Speaking for the Obama administration today, Treasury Secretary Timothy Geithner proposed reducing the highest corporate tax rate from 35% to 28% (25% for manufacturing). The proposal would also do away with some corporate tax deductions and subsidies to compensate for the lost tax revenues. Leading Republican presidential candidates have called for even lower corporate tax rates. Mitt Romney has proposed a 25% top corporate tax rate. Rick Santorum’s plan would reduce the top rate to 17.5%.
How is the possibility of corporate tax reform relevant to exempt organizations?
For exempt organizations other than trusts, unrelated business taxable income is subject to the same tax rates as business corporations under §11. Using the corporate tax rates is consistent with the underlying basis for the UBIT, which is to prevent tax-exempt organizations from competing unfairly with taxable corporations when engaging in similar business activities.
If any of the proposals for lower corporate tax rates are enacted, exempt organizations will pay less tax on UBTI. Exempt organizations may step up the level of their unrelated business activities if they become more profitable due to lower tax rates. Any organization that increases its unrelated business activities should exercise caution, however, because engaging in excessive unrelated activities may result in loss of tax exemption.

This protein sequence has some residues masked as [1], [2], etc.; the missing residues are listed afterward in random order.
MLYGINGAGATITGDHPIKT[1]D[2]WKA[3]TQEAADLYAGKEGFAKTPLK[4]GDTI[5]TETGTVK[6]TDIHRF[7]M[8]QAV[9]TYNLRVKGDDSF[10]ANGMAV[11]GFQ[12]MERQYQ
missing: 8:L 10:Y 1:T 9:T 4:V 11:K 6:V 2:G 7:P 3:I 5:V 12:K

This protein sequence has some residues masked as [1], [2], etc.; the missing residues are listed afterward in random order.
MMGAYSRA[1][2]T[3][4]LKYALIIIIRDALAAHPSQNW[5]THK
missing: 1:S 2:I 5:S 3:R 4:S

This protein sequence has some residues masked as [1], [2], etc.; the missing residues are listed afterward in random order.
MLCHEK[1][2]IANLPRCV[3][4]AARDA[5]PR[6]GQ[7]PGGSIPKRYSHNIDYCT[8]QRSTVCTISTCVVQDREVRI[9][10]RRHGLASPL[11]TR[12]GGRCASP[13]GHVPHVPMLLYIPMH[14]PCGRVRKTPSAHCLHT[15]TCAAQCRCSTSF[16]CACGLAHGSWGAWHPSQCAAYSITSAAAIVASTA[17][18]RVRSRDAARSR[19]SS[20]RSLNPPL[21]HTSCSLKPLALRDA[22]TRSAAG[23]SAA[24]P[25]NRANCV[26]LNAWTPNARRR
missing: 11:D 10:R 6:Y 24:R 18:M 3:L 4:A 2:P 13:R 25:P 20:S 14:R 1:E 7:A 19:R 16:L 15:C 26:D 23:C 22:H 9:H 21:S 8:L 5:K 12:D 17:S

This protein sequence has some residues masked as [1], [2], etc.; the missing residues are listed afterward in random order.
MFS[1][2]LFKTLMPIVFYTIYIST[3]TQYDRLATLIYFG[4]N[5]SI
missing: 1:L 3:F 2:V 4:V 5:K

For exempt organizations organized as trusts, UBTI is taxed at the rate for non-exempt trusts and estates under §1(e). The highest tax rate is 39.6% of taxable income exceeding $7,500. This is the same as the highest tax rates for individuals, although for most individuals the 39.6% rate does not kick in until their taxable income exceeds $250,000. If income tax rates for individuals are also lowered and the reductions are applied to trusts and estates, unrelated business activities of exempt trusts will also become more profitable.
Resources: Obama corporate plan cuts tax rate, shuts loopholes, Reuters (Feb. 22, 2012); §511(a), (b).